This post is by Pooja Kishinani, campaigner at RSPB England, and Ruth Bradshaw, policy and research manager at Campaign for National Parks.
In 2019, the landmark Glover Review concluded that the boards that lead England’s national park authorities were “shockingly” “lacking in diversity” and “lacking in people who emphasise the purposes of securing nature and connecting people with our special places.”
Three years later, the government’s long awaited response to the review declared that “boosting biodiversity” and “improving public access” for all should be priorities for England’s national parks.
Five new appointments have expanded nature expertise
The government has announced five new appointees to the boards of the Yorkshire Dales, North York Moors, Lake District, and Broads authorities. With the right membership, these boards could play an instrumental role in driving nature’s recovery, connecting people with nature and delivering nature-based solutions to climate change across great swathes of England. So has it, with these appointments, equipped national park authorities with the boards they need to deliver on these priorities?
Overall, this is an exciting set of appointments as all the new members have significant expertise in national park objectives including restoring the natural environment, and there are more women and younger members. This is a step in the right direction and we look forward to working with the new board members on the huge and important task of recovering nature in these special places.
It’s worth noting though that these appointments only make up two per cent of national park authority members in England. More members are needed with professional expertise and knowledge in nature conservation, given the scale of the nature and climate emergency. Without this, the authorities will struggle to deliver on their purpose to conserve and enhance wildlife. This is especially important for the Yorkshire Dales, North York Moors and the Lake District, which have all suffered severe declines in biodiversity. Natural England data, published by the Campaign for National Parks in 2018, showed that less than a third of protected wildlife sites in these national parks are in good ecological condition.
There’s still no improvement in ethnic diversity
Our excitement at these appointments though is mixed with disappointment as the opportunity has been missed to increase representation from minority ethnic groups. Much more needs to be done to achieve diverse boards. According to the Glover Review, in 2019, 32 per cent of authority board members were female, 0.8 per cent were from black, Asian or ethnic minorities and the average age was 64. National parks are for everyone but, despite the recent small steps forward, their boards still do not reflect this. Natural England estimates that people from black, Asian and minority ethnic backgrounds are only one per cent of visitors to national parks, despite making up about 14 per cent of the general population. How can national park authorities address this when such a small percentage of their board members are from those backgrounds?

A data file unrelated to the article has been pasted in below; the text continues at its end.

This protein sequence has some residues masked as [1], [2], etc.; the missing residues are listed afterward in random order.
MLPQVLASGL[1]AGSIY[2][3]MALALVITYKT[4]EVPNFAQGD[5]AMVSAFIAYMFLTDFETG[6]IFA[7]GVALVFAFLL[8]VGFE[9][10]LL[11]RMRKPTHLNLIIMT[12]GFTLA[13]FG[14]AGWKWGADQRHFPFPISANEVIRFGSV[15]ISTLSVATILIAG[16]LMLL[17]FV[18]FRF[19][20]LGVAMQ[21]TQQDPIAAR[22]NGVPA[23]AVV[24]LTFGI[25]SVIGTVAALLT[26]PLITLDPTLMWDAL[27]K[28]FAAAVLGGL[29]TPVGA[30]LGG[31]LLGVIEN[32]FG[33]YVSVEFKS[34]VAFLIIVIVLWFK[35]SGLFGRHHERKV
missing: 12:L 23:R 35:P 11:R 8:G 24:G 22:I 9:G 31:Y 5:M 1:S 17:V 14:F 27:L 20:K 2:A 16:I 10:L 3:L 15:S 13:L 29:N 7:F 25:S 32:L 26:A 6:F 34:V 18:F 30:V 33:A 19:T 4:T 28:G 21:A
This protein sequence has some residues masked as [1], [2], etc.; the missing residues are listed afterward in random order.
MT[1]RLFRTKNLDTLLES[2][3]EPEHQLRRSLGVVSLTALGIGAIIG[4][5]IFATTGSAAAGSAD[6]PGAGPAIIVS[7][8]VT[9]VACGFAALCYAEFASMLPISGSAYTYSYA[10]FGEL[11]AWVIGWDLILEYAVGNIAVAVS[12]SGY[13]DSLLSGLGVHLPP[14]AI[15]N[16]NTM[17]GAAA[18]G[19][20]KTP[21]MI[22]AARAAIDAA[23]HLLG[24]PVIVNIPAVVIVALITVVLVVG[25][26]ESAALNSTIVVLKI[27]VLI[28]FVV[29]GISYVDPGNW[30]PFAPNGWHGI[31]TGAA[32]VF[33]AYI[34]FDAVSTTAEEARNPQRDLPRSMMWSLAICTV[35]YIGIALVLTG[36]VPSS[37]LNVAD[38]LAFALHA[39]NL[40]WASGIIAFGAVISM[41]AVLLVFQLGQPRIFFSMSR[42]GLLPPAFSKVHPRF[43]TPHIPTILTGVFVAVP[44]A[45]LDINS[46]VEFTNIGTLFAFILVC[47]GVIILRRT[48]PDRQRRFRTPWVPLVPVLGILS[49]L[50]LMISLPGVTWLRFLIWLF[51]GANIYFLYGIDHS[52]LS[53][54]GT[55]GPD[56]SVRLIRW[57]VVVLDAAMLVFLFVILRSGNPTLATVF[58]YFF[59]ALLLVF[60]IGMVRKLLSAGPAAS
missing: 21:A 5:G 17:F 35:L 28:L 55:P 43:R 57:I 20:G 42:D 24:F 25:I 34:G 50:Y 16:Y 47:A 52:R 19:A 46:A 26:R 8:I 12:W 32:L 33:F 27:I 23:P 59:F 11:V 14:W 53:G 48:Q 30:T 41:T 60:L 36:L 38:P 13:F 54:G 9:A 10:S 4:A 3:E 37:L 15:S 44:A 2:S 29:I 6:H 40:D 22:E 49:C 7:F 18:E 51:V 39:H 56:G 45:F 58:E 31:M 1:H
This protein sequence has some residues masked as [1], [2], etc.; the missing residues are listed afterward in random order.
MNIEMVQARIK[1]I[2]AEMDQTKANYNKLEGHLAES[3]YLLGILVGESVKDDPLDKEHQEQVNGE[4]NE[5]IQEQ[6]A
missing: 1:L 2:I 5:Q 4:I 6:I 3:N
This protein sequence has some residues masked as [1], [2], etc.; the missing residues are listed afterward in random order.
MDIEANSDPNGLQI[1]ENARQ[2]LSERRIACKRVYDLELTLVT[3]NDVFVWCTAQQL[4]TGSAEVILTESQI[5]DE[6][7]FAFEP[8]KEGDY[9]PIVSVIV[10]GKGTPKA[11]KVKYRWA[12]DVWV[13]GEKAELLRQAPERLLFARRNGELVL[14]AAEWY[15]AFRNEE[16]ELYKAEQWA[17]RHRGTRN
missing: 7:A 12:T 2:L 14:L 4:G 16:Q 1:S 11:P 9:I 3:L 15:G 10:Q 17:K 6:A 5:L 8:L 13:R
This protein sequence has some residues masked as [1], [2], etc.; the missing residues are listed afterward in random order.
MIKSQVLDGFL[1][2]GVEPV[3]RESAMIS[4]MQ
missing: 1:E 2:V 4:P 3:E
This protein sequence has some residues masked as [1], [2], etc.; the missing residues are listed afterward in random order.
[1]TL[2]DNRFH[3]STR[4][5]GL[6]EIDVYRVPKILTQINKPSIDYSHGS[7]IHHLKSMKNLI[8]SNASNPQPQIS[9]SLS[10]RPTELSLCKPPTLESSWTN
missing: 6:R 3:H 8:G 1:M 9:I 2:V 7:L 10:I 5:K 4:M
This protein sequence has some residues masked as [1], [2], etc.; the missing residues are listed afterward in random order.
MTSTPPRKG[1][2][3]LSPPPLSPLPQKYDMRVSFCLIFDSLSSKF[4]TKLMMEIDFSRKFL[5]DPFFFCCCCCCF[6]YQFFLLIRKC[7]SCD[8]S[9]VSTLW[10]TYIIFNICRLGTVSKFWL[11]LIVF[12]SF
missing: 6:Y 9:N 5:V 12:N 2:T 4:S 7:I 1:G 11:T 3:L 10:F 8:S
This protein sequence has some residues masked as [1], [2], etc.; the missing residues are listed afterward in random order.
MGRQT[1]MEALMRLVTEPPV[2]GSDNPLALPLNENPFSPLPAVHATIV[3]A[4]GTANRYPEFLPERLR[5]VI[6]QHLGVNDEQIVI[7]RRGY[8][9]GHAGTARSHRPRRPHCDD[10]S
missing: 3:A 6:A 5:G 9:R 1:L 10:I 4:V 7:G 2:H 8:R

This highlights the systemic problems in the governance of these landscapes. There are 220 national park authorities members across England, so these issues cannot be fixed by a handful of new appointments alone. Under the current legislation, around 75 per cent of board members are chosen because they are local or parish councillors, not because of their expertise in wildlife conservation or the other purposes of national parks. Only 25 per cent are selected on merit, following open competition, and our experience is that only a few of those have professional experience in recovering nature. Although the recent appointments go some way towards addressing this, there is still a marked lack of expertise and skills related to nature’s recovery across the 220 members. This is a barrier to the national parks being able to deliver their objective of conserving and enhancing wildlife.
The government hasn’t listened to the Glover Review
To tackle these problems, the Glover Review recommended that board members should be appointed nationally, based on merit, and that achieving diversity should be a priority. It also proposed long term programmes to increase the ethnic diversity of visitors, akin to the Campaign for National Park’s Mosaic project, which helped connect community champions to boards. But the government’s response to the review has not taken forward any of these proposals.
There should be a more balanced representation of local and parish councillors and national appointees. At least half of board members should be national appointments made by the secretary of state. The government could use them to bring in many more nature champions who know and care deeply about the protected landscapes they govern, and to widen representation of genders, ages and ethnicities.
Importantly, appointments – both locally and nationally – should be based on skills and experience in national park purposes. Legislation should require that the board has such expertise in the same way as it does for other comparable bodies, such as Natural England and the Broads Authority. Merit-based appointments will inevitably drive better outcomes for nature and other objectives.
Not acting on these recommendations will hold back the ability of our national parks to take the bold steps needed to drive nature’s recovery across England, at a time when it has never been more urgent.